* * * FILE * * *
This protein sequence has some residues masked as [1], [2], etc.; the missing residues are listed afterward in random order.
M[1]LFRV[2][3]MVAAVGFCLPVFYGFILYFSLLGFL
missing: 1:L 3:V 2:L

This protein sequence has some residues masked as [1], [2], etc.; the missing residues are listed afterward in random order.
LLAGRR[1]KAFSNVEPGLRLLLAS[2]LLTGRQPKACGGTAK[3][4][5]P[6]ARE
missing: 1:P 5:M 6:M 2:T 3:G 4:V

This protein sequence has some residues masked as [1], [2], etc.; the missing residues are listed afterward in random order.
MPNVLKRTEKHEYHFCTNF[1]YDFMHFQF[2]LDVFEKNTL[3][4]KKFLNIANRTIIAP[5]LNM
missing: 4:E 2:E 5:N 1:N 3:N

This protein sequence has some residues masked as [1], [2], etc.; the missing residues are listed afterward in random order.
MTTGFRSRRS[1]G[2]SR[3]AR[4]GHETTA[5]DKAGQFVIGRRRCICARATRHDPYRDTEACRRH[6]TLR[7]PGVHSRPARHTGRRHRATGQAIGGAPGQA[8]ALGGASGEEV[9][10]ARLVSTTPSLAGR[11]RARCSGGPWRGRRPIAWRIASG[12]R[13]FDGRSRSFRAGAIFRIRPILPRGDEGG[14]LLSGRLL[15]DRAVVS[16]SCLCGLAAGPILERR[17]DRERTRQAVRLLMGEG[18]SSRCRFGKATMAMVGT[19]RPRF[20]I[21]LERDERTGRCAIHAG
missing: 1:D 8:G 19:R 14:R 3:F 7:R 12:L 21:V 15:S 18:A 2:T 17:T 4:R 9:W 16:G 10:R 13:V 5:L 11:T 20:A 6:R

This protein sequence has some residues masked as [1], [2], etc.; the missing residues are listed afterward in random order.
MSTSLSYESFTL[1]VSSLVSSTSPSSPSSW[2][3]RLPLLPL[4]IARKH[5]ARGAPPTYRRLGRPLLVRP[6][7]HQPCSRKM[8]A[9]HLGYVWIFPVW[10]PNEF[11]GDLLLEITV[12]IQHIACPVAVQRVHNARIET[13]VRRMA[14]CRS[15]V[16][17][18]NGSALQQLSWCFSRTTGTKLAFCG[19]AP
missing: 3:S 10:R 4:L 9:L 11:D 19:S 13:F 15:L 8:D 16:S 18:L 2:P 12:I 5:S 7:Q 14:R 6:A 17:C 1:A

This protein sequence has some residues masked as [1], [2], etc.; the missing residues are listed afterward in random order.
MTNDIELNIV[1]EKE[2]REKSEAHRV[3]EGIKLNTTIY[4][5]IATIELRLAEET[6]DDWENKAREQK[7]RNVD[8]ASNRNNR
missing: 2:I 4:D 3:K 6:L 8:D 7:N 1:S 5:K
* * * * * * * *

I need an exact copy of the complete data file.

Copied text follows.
This protein sequence has some residues masked as [1], [2], etc.; the missing residues are listed afterward in random order.
M[1]LFRV[2][3]MVAAVGFCLPVFYGFILYFSLLGFL
missing: 1:L 3:V 2:L

This protein sequence has some residues masked as [1], [2], etc.; the missing residues are listed afterward in random order.
LLAGRR[1]KAFSNVEPGLRLLLAS[2]LLTGRQPKACGGTAK[3][4][5]P[6]ARE
missing: 1:P 5:M 6:M 2:T 3:G 4:V

This protein sequence has some residues masked as [1], [2], etc.; the missing residues are listed afterward in random order.
MPNVLKRTEKHEYHFCTNF[1]YDFMHFQF[2]LDVFEKNTL[3][4]KKFLNIANRTIIAP[5]LNM
missing: 4:E 2:E 5:N 1:N 3:N

This protein sequence has some residues masked as [1], [2], etc.; the missing residues are listed afterward in random order.
MTTGFRSRRS[1]G[2]SR[3]AR[4]GHETTA[5]DKAGQFVIGRRRCICARATRHDPYRDTEACRRH[6]TLR[7]PGVHSRPARHTGRRHRATGQAIGGAPGQA[8]ALGGASGEEV[9][10]ARLVSTTPSLAGR[11]RARCSGGPWRGRRPIAWRIASG[12]R[13]FDGRSRSFRAGAIFRIRPILPRGDEGG[14]LLSGRLL[15]DRAVVS[16]SCLCGLAAGPILERR[17]DRERTRQAVRLLMGEG[18]SSRCRFGKATMAMVGT[19]RPRF[20]I[21]LERDERTGRCAIHAG
missing: 1:D 8:G 19:R 14:R 3:F 7:R 12:L 21:V 15:S 18:A 2:T 17:T 4:R 9:W 16:G 10:R 13:V 5:L 11:T 20:A 6:R

This protein sequence has some residues masked as [1], [2], etc.; the missing residues are listed afterward in random order.
MSTSLSYESFTL[1]VSSLVSSTSPSSPSSW[2][3]RLPLLPL[4]IARKH[5]ARGAPPTYRRLGRPLLVRP[6][7]HQPCSRKM[8]A[9]HLGYVWIFPVW[10]PNEF[11]GDLLLEITV[12]IQHIACPVAVQRVHNARIET[13]VRRMA[14]CRS[15]V[16][17][18]NGSALQQLSWCFSRTTGTKLAFCG[19]AP
missing: 3:S 10:R 4:L 9:L 11:D 19:S 13:F 15:L 8:D 16:S 18:L 2:P 12:I 5:S 7:Q 14:R 6:A 17:C 1:A

This protein sequence has some residues masked as [1], [2], etc.; the missing residues are listed afterward in random order.
MTNDIELNIV[1]EKE[2]REKSEAHRV[3]EGIKLNTTIY[4][5]IATIELRLAEET[6]DDWENKAREQK[7]RNVD[8]ASNRNNR
missing: 2:I 4:D 3:K 6:L 8:D 7:N 1:S 5:K